PHASE 2 OF WHARF DEVELOPMENT UNDERWAY
The second phase of the Wharf development in Southwest D.C. is proceeding, adding new residences, retail and amenities to the waterfront neighborhood. Opened in October of 2017, the first phase involved the construction of three hotels, two office buildings, four residential buildings, three live-music venues and numerous restaurants. This phase is due for completion in 2022.
WOMEN’S HISTORY MUSEUM ON NATIONAL MALL?
On Feb. 11, the House of Representatives passed a bill to create a Smithsonian Women’s History Museum on or near the National Mall, the location to be chosen by the Smithsonian Board of Regents. One of the bill’s lead sponsors, Rep. Carolyn B. Maloney (D-New York), said: “For too long, women’s history has been left out of the telling of our nation’s history.”
STAFF CUTS AT NATIONAL BUILDING MUSEUM
The National Building Museum will reopen on March 13 after a three-month closure to replace the floor of the Great Hall and construct a new visitor center and classroom. Unfortunately, revenue loss during the closure and other financial challenges led the museum to lay off seven staff members. The museum is celebrating its 40th anniversary this year.
MILD WINTER WON’T SPOIL BLOSSOMS
With this winter one of the mildest since the 1970s, Washingtonians are worried about spring flowers — the cherry blossoms in particular. If they bloom too early, a March cold snap could damage the blossoms. Fear not: the National Park Service said the Yoshino trees (the majority of the population) are on track. The blossoms we’re seeing are on the Higan cherry trees, which bud and flower off and on during a warm autumn or mild winter.
SAFEWAY WORKERS MAY STRIKE
Without a deal by March 5, thousands of union workers at Safeway supermarkets will go on strike and area stores could close. (Giant workers recently came to a tentative agreement with management.) A Feb. 19 rally outside a Southwest D.C. Safeway had workers chanting: “Safeway, Safeway, rich and rude. We don’t like your attitude!”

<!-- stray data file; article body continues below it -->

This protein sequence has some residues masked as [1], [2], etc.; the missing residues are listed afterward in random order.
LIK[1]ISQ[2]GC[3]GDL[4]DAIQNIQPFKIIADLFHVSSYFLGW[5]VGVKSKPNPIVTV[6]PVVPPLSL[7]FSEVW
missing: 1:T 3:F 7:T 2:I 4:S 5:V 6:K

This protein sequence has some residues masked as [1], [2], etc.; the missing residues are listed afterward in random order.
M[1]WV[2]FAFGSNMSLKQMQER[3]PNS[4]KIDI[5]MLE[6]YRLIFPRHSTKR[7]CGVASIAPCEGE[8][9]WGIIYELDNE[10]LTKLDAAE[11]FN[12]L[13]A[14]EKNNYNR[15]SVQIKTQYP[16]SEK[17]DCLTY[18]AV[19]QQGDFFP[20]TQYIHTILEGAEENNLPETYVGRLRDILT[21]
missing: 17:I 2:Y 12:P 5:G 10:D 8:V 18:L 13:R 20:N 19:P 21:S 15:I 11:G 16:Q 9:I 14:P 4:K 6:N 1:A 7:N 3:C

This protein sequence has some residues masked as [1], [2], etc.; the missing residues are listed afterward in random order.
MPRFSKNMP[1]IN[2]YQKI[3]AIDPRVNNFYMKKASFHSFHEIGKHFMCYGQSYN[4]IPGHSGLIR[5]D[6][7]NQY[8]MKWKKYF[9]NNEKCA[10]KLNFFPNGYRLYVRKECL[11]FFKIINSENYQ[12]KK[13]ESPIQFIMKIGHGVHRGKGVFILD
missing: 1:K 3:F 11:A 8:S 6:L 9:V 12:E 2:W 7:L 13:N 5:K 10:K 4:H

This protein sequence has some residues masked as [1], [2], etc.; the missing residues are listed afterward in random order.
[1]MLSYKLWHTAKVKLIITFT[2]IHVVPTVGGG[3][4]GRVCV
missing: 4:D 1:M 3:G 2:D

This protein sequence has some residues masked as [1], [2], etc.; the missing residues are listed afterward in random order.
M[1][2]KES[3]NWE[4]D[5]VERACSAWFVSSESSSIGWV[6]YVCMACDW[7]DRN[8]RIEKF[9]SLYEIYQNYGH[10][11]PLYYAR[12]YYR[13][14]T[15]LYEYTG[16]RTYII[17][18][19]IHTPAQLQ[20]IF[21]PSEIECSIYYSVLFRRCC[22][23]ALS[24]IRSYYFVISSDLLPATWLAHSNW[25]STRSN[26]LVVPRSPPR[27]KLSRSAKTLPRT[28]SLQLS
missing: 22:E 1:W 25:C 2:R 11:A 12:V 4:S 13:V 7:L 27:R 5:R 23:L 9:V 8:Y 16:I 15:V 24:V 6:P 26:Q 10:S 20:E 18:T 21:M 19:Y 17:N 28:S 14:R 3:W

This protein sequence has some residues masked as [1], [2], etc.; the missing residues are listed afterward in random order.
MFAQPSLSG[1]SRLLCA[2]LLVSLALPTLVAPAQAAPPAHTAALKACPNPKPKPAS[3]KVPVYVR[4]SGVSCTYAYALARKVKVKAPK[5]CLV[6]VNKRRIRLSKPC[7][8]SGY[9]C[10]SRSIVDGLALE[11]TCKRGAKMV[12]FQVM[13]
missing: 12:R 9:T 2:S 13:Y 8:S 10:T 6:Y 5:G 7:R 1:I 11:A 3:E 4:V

METRO RIDER GIVEN CPR THANKS HELPERS
A woman who went into cardiac arrest on Metrorail last month delivered a speech to thank the bystanders who saved her life. Arielle Baker, 29, might have died at the Columbia Heights Metro station were it not for two riders who performed CPR. DC Fire and EMS held an event on Feb. 15 to give Baker an opportunity to thank her helpers.
GO-GO IS NOW D.C.’S OFFICIAL MUSIC
Mayor Muriel Bowser signed legislation making go-go music D.C.’s official sound. She made the announcement on Feb. 19 at Culture House DC, a former church turned arts venue in Southwest D.C. After she signed the document, the mayor handed out pens to musicians and to the daughter of Chuck Brown, the godfather of go-go.
FRANKLIN PARK CLEARED OF HOMELESS PEOPLE
Authorities ordered the homeless men and women living in D.C.’s Franklin Park to leave, removing unclaimed possessions by truck. Verbal warnings were reportedly given, but there were no posted signs. The U.S. Park Police carried out the Feb. 5 operation with the National Park Service and a homeless advocacy group. The park will close in April for a major renovation.
POLICE SHOOTOUT FOLLOWS CHINATOWN MURDER
A fatal shooting in Chinatown resulted in a shootout with D.C. police. The incidents took place near the National Portrait Gallery at 8th and F Streets NW. Jaykell Mason, 20, shot Terence Dantzler Jr., 29, multiple times during the 5 p.m. rush on Feb. 13. Mason was injured in the shootout. Dantzler was transported to a local hospital and pronounced dead.